But rediscovering one small whorled pogonia isn’t enough to reconsider the plant’s threatened status. It’s still considered rare throughout its range, where it’s threatened by habitat destruction from both people and animals, plant collection and animal consumption, according to the U.S. Forest Service.

While Popp and his assistant botanist, Aaron Marcus, confirmed the finding through a site visit this past spring, the flower was first found by Tom Doubleday, a retired greenhouse manager. John Gange, a self-taught botanist with a passion for orchids, confirmed Doubleday’s finding through the iNaturalist smartphone app.

The fact that the small whorled pogonia was rediscovered near Burlington by two non-scientists underscores the importance of community engagement in conservation. “There’s just me and my assistant botanist here to cover the entire state” of Vermont, said Popp. “It’s a way of having extra eyes and ears out on the ground. 

Normally, community scientists don’t make earth-shattering discoveries, he said.

“But every once in a while, they just come across these amazing finds,” Popp continued, noting that back in 2010, a different amateur botanist rediscovered a plant that hadn’t been seen in around a century while kayaking along Lake Champlain.

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Solar panels on a residential house in Florida. Glen Richard / iStock / Getty Images

Many gigawatts worth of solar power have been installed in the U.S. through all sorts of installations, from rooftop residential arrays to utility-scale farms. According to the Solar Energies Industry Association (SEIA), a national trade group, the development of new solar energy “has experienced an average annual growth rate of 33%.”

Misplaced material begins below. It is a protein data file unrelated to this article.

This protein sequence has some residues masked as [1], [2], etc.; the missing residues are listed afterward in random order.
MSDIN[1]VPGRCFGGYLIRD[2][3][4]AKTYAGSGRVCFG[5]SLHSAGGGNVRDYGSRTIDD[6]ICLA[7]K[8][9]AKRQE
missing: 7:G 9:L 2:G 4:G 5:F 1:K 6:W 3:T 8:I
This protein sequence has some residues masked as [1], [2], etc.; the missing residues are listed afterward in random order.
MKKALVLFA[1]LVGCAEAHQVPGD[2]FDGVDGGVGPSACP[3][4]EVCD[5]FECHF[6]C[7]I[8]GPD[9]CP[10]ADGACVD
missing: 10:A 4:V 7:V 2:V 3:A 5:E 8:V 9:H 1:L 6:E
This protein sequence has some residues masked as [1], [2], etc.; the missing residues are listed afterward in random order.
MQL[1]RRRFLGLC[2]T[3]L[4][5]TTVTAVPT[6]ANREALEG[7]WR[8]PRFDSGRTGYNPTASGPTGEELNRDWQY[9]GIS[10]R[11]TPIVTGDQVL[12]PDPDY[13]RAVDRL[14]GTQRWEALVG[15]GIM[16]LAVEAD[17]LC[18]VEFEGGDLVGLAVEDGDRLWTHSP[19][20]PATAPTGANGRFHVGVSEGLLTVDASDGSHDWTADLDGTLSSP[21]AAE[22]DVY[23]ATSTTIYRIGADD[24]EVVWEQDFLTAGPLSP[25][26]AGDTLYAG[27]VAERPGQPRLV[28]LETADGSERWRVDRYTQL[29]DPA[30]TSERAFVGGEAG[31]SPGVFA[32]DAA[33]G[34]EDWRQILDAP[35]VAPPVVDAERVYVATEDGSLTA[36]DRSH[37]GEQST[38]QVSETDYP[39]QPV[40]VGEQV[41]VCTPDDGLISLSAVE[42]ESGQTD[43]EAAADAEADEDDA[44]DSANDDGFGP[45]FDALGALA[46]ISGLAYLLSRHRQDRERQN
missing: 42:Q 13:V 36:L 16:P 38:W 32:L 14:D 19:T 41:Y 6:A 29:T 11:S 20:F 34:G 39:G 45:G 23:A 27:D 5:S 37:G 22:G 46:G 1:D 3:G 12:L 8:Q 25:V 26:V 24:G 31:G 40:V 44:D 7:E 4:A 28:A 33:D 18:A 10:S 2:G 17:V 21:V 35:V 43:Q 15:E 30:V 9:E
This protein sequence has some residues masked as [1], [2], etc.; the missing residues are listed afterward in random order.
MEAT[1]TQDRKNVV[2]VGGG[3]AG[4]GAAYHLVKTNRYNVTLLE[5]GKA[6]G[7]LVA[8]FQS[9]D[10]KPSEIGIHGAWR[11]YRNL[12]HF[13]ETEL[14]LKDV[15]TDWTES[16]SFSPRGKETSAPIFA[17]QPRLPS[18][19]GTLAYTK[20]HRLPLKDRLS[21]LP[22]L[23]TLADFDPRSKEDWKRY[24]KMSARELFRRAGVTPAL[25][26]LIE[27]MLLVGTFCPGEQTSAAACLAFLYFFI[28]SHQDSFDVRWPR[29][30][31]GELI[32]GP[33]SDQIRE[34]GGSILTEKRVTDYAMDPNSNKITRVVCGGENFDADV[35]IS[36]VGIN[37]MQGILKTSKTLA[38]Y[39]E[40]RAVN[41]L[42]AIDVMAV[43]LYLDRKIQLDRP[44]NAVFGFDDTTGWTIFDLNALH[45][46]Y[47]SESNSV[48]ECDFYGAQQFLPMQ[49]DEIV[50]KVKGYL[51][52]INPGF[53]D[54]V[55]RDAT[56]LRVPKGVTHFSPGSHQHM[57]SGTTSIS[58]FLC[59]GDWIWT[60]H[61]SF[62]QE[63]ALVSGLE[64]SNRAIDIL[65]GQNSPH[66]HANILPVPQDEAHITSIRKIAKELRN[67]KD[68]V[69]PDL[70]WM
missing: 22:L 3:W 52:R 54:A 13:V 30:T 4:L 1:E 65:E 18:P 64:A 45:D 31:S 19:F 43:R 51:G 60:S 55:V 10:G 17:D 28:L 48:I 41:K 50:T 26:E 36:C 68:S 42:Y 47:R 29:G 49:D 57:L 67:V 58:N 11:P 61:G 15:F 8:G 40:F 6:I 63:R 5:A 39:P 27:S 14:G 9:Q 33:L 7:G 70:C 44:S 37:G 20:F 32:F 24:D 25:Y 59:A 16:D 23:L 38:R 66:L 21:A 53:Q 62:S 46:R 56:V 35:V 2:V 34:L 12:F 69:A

In 2021 alone, the association says, new solar installations amounted to 23.6 GW, roughly 20% higher than the year prior. And the U.S. is one of only five countries with large economies that are powered by at least 10% solar or wind resources.

Many gigawatts worth of solar power have been installed in the U.S. through all sorts of installations, from rooftop residential arrays to utility-scale farms. According to the Solar Energies Industry Association (SEIA), a national trade group, the development of new solar energy “has experienced an average annual growth rate of 33%.” 

In 2021 alone, the association says, new solar installations amounted to 23.6 GW, roughly 20% higher than the year prior. And the U.S. is one of only five countries with large economies that are powered by at least 10% solar or wind resources.

But that doesn’t mean that the industry’s trajectory is completely unimpeded by policies or pushback in various states that may dampen further expansion. Here are some policies that in recent months have threatened to hold up or halt the solar sector’s rise.

1. Florida Legislation May Reduce Net Metering Payouts